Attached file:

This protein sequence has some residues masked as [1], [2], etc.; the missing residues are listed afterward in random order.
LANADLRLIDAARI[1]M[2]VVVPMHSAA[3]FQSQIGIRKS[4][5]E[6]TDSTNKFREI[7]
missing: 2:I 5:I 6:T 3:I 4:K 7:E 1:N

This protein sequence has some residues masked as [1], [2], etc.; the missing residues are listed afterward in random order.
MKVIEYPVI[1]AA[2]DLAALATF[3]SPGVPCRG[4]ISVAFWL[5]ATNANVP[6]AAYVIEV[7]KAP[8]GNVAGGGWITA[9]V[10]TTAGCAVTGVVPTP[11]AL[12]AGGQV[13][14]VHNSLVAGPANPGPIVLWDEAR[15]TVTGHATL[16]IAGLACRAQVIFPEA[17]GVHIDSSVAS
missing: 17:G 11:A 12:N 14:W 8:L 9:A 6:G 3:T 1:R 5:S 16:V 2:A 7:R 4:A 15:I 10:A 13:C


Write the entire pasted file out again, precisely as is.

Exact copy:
This protein sequence has some residues masked as [1], [2], etc.; the missing residues are listed afterward in random order.
LANADLRLIDAARI[1]M[2]VVVPMHSAA[3]FQSQIGIRKS[4][5]E[6]TDSTNKFREI[7]
missing: 2:I 5:I 6:T 3:I 4:K 7:E 1:N

This protein sequence has some residues masked as [1], [2], etc.; the missing residues are listed afterward in random order.
MKVIEYPVI[1]AA[2]DLAALATF[3]SPGVPCRG[4]ISVAFWL[5]ATNANVP[6]AAYVIEV[7]KAP[8]GNVAGGGWITA[9]V[10]TTAGCAVTGVVPTP[11]AL[12]AGGQV[13][14]VHNSLVAGPANPGPIVLWDEAR[15]TVTGHATL[16]IAGLACRAQVIFPEA[17]GVHIDSSVAS
missing: 17:G 11:A 12:N 14:W 8:L 9:A 6:G 3:T 1:R 5:S 16:V 2:A 7:R 4:A 15:I 10:A 13:C